Gris et Jaune
Steve van Gaal (2010)
This game starts off rather strangely, a few disconnected images, your mouth filling up with dirt, and then itís Grey. So I guess that itís some sort of surreal game, and plunge in trying to figure out this strange world that Iím expecting to change from Grey to Yellow. But the game doesnít unfold like that; it works its way back into reality, and opens up in a sprawling adventure that ran longer than the allotted play time.
The beginning really leaves you confused, and you really are in the dark here just trying to figure out who you are, where you are, and what you're suppose to be doing. With the surreal opening and the unsure footing, I felt lost. At least the game is pretty clear about what needs to get done in the beginning, but the one real puzzle I had problems with wasnít properly clued, I had no idea how to get the Master of the house to move around, he just was never there. Now maybe if every time I walked into the room he would quickly walk out, then I would have not only felt that I could affect the environment, but that I had control over the puzzle too.
Eventually you piece together that youíre a zombie put together by this mad doctor, and the person that helped free you is a Voodoo priestess calling you to her. When you finally leave the doctors house the game starts to open up. There are some pretty interesting characters around, and Iím sure all sorts of stuff to get into, the walkthrough goes on for a while. But it took so much to figure out the simple things, who I am, what Iím supposed to be doing, that by the time I left the house over an hour had gone by. All of that seemed more like the set up to the story and it should have taken no more than 15 minutes.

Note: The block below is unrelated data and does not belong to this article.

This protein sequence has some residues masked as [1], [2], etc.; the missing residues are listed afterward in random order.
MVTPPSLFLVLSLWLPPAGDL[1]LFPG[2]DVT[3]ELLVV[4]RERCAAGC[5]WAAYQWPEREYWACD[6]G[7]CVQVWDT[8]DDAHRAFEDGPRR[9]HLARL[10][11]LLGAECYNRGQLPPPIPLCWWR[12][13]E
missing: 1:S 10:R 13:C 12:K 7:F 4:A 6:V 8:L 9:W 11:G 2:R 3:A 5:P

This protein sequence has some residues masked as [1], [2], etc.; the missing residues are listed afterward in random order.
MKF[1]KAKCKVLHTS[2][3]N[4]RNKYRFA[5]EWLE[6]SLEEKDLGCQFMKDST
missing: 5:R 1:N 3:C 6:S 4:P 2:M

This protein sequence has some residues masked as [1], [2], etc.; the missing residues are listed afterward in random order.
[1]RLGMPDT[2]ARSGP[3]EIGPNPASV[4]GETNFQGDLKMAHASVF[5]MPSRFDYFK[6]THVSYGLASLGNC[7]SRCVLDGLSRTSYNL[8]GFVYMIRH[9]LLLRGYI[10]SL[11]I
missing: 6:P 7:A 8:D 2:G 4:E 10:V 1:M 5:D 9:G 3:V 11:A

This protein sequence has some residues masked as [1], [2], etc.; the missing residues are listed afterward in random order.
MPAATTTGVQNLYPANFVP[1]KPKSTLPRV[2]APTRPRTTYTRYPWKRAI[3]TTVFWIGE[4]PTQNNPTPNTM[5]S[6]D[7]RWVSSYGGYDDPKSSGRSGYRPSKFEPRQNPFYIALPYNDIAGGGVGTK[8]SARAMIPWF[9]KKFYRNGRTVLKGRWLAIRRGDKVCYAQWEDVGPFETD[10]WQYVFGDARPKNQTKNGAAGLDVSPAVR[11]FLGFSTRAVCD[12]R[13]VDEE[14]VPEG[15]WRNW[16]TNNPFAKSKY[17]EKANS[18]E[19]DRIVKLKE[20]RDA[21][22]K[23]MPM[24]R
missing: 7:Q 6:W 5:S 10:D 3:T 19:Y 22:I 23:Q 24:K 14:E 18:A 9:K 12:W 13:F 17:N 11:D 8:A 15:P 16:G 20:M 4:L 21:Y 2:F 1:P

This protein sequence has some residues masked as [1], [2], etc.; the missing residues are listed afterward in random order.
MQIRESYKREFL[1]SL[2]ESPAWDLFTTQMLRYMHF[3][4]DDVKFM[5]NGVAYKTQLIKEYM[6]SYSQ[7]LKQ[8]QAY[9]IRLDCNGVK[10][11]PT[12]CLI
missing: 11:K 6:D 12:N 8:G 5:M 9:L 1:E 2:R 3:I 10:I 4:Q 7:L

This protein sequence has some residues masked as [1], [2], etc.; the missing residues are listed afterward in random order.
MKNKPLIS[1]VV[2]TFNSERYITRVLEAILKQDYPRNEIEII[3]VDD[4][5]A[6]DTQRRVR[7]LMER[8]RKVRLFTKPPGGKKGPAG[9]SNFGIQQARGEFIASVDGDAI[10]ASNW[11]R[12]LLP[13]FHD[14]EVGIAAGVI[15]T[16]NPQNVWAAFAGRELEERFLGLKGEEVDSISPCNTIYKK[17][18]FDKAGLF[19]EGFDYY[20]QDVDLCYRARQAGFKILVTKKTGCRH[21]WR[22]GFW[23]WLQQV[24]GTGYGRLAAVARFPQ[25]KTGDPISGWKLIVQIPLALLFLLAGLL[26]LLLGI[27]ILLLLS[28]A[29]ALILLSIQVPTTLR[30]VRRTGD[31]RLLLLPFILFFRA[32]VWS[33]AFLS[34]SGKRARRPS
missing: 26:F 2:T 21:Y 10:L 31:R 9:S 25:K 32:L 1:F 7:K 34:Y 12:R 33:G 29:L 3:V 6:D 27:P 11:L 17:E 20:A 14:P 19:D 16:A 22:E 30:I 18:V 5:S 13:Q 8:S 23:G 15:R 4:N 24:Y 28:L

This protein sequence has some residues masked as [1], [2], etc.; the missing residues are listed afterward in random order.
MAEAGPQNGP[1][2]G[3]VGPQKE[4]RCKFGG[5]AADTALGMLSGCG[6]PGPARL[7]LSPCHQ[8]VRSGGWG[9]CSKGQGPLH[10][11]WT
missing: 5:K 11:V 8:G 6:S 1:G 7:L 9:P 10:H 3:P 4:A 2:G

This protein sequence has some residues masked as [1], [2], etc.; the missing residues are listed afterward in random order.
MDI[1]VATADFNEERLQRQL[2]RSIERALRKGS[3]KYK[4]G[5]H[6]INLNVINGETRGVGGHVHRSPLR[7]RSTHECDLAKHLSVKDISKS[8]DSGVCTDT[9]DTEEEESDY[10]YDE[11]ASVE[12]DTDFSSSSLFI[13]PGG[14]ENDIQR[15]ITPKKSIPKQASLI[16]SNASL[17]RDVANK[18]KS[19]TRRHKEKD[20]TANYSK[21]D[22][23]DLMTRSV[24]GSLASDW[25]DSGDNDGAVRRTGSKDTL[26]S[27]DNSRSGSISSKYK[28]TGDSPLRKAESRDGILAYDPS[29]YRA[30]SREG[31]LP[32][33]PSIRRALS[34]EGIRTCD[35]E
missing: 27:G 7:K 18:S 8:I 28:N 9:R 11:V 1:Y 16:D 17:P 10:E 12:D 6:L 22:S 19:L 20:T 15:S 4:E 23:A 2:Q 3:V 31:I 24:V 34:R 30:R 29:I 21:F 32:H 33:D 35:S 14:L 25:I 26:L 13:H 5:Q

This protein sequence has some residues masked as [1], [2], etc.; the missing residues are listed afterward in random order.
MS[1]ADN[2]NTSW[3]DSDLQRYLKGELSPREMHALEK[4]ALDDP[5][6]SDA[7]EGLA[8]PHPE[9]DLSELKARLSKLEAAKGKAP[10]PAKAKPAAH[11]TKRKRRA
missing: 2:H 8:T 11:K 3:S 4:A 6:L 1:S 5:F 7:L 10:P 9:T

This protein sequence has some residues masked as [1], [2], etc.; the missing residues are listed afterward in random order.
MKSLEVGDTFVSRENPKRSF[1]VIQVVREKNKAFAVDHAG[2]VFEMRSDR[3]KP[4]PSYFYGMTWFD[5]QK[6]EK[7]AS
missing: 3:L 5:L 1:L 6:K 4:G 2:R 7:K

So for me, thatís the biggest problem with the game. Itís massive. Itís a 623k .ulx file. It has no pictures in it and the game is writing in Inform 6.31, so thereís no bloat from the overhead of something like Inform 7. No, this thing is pretty big, and I didnít think there was a reasonable possibility that I would finish the game. I enjoyed it, and I felt that I played enough to rate it. I scored it an 7.